STD Awareness: get yourself tested

Letter to the Editor

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Editor’s Note: This guest column was submitted by Student Wellness Services and written by Graduate Assistant Beth Chaney.

The spring semester is winding down and that means it’s time for exams and tests. One of the more important tests you can take is getting yourself tested for sexually transmitted diseases (STDs). Contracting an STD is normal. In fact, according to the American Sexual Health Association, one in two (that’s half!) of sexually active individuals will contract an STD by the age of 25.

April is National STD Awareness Month, and you may be thinking, “Why should I get myself tested for an STD? I have never experienced any symptoms that would be associated with a sexually transmitted disease!”

Something many people may not realize is that the most common symptom associated with an STD is no symptoms at all, meaning you may have an STD and not even know it! STDs don’t discriminate based on the way you look, who you are or your sexual preference. If you have been sexually active – even just one time – you are at risk of contracting and potentially transmitting an STD.

An STD (can also be referred to as STI, or sexually transmitted infection, the terms are interchangeable) that is left undiagnosed, and therefore, untreated, can result in potentially harmful health risks. Untreated chlamydia or gonorrhea can cause infertility or even pelvic inflammatory disease in females. Luckily, if diagnosed, chlamydia and gonorrhea are curable with the use of antibiotics. Keep in mind that not all STDs are curable, but all are treatable and symptoms can be managed. It is important to get yourself tested so if you have an STD you can begin treatment and prevent spreading it to someone else.

If you have been sexually active, and want to get tested, have no fear. Getting tested for STDs is quick, easy and painless! You can make an appointment at the Student Health Clinic between 8 a.m. -4:30 p.m. Monday through Friday for STD testing. Testing for chlamydia and gonorrhea is free and confidential. You can also make STD testing a part of your routine physical checkups to make sure your body is working the best it can. To schedule an appointment, call the Student Health Clinic at (319) 273-2009.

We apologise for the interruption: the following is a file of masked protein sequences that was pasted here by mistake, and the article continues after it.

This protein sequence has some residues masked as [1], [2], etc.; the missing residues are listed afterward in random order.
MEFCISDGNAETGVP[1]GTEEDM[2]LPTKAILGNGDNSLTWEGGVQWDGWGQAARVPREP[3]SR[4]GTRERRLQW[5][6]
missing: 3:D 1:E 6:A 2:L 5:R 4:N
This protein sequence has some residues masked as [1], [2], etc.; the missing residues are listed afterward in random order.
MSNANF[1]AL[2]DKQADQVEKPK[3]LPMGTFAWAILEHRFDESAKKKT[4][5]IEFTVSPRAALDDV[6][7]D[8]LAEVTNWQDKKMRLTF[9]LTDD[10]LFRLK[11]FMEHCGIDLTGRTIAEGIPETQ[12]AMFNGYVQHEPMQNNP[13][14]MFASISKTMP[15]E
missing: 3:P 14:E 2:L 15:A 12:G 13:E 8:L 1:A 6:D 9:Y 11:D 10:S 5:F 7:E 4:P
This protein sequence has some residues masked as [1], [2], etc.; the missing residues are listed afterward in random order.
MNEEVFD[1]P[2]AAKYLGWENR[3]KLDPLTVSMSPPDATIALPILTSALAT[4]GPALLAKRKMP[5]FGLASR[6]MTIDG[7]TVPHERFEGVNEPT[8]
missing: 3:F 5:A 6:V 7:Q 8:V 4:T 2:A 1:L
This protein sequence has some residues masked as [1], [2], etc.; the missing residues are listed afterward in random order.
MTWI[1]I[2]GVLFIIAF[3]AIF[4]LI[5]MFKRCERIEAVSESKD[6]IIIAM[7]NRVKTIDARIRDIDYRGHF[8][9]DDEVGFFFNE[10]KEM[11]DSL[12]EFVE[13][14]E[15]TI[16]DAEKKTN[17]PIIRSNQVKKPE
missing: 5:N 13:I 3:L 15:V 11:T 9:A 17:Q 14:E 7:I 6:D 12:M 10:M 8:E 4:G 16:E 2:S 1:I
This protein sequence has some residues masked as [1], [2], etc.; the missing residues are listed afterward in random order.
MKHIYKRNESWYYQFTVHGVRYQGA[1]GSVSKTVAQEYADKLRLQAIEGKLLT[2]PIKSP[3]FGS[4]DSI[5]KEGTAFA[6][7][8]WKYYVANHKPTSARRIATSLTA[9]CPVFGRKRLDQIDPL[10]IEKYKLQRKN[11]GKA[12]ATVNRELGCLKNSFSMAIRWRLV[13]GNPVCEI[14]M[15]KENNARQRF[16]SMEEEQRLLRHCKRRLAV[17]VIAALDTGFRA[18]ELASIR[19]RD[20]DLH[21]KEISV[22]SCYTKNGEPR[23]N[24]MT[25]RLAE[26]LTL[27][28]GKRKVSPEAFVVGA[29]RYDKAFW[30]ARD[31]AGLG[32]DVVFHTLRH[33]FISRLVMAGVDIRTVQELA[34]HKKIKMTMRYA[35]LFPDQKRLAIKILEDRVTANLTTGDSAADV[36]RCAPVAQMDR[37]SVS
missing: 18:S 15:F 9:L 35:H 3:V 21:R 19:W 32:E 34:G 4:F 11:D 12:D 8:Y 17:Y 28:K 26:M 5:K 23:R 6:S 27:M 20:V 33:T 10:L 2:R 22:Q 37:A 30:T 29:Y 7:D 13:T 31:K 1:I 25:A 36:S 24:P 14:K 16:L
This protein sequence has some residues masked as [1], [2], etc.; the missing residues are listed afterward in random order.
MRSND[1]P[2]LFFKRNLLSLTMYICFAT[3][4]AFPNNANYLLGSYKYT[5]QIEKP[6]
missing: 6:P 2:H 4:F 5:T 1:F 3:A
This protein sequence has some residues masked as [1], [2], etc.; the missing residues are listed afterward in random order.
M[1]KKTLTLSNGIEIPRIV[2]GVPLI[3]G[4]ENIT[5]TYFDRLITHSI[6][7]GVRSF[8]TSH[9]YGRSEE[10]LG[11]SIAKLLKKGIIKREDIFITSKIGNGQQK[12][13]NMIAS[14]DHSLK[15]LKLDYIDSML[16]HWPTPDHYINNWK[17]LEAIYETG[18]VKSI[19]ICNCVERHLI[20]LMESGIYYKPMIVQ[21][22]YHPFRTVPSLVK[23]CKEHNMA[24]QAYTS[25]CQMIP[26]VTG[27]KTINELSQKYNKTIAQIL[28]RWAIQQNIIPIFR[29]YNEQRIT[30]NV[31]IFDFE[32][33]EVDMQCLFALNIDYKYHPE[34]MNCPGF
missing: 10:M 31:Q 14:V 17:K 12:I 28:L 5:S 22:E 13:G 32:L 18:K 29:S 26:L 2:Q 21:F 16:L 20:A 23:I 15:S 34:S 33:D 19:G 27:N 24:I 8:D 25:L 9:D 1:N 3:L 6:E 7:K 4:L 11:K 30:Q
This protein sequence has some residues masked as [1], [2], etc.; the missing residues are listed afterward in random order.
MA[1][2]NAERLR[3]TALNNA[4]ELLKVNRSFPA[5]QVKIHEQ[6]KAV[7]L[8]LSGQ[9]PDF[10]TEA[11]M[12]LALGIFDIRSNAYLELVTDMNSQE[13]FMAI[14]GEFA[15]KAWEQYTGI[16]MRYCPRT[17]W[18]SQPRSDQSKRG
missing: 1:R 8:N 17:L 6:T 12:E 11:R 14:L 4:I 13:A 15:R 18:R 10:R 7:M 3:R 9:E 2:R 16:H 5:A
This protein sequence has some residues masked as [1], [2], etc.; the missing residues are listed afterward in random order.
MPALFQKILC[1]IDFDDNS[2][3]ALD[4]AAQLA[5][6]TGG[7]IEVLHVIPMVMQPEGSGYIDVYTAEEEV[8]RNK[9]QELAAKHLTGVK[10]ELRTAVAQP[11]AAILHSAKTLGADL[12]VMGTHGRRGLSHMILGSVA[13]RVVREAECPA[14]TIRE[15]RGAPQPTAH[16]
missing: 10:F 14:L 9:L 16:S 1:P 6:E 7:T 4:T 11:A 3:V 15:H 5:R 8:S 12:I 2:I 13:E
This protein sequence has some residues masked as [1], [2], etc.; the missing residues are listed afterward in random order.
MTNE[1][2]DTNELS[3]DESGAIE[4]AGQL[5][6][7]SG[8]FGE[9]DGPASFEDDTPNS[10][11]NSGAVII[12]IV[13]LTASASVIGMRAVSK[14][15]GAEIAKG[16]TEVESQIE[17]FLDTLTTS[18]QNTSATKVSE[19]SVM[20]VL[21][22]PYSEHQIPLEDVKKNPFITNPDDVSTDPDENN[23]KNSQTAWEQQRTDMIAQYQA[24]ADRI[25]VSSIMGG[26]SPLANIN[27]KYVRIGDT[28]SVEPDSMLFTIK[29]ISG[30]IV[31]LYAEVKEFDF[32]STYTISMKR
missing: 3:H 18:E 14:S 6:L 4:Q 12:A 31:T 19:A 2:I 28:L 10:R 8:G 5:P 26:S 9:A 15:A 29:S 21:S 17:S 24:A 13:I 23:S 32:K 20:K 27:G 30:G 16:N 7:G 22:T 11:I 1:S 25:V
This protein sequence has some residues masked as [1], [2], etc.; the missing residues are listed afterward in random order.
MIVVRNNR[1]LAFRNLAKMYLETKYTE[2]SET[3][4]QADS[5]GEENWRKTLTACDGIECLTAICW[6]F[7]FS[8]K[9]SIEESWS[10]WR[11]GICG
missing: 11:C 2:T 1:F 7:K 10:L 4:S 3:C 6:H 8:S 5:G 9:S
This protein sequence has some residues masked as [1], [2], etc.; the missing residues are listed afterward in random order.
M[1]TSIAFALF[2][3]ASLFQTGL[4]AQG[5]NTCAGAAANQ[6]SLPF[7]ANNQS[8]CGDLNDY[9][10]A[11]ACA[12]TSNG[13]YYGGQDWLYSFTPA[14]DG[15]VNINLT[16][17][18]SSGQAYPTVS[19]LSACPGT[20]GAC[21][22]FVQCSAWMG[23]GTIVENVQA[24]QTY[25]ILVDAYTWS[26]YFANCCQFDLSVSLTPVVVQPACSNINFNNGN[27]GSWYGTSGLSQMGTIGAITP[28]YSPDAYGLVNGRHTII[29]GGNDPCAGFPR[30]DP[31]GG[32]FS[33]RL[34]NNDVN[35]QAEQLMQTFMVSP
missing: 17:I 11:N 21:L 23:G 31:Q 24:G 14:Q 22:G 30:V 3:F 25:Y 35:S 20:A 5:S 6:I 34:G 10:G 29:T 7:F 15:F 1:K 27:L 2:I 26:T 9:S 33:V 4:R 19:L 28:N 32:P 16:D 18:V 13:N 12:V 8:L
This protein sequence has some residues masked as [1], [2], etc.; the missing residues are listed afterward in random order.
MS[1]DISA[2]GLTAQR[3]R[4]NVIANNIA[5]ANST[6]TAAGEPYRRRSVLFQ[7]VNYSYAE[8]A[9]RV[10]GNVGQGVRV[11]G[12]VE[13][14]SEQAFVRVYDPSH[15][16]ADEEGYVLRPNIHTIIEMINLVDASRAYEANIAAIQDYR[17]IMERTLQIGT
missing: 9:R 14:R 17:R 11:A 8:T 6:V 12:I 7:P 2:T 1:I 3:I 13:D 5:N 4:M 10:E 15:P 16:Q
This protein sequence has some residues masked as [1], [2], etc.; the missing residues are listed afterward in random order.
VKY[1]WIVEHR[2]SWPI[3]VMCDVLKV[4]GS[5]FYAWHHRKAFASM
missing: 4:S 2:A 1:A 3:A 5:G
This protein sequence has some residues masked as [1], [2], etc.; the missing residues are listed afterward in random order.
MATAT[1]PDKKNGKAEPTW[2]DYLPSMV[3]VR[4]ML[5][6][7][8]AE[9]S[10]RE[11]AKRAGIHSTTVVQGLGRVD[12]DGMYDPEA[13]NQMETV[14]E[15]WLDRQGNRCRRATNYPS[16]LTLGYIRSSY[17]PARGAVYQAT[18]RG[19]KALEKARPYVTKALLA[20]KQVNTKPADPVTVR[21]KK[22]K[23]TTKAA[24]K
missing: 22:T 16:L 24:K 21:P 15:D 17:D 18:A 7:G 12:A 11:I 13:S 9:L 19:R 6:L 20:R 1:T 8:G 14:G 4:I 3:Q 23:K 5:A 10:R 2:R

So, let’s say you decide to get tested and you are STD free (yay!). How do you make sure you stay that way? An easy and effective way to help prevent the transmission of STDs is to use condoms when engaging in vaginal, oral or anal sex. Condoms are the only contraceptive method that prevents against STDs. There are many locations on campus where people can acquire free latex condoms:

● WRC fitness center restrooms

● Maucker Union restrooms

● Gender and Sexuality Services

● Student Health Center (external and internal condoms, water-based lubricant, dental dams and more!)

This may be a surprise, but you don’t have to be having intercourse to contract an STD. Luckily there are other barrier methods such as dental dams that also prevent the transmission of STDs, which can be spread through skin-to-skin contact. What is a dental dam, you say? It is a rectangular sheet of latex that is flavored and can be used when engaging in oral sex.

Another way to prevent transmitting or contracting STDs is to talk with your partner. Being open and honest about sexually transmitted diseases shows you care not only about your sexual health, but also your partner’s. Before you engage in a sexual relationship with someone, make it a point to bring up STD testing, or utilize protective barriers such as condoms.

Getting tested for STDs is a basic part of staying healthy. The only way to know for sure if you have an STD is to Get Yourself Tested!

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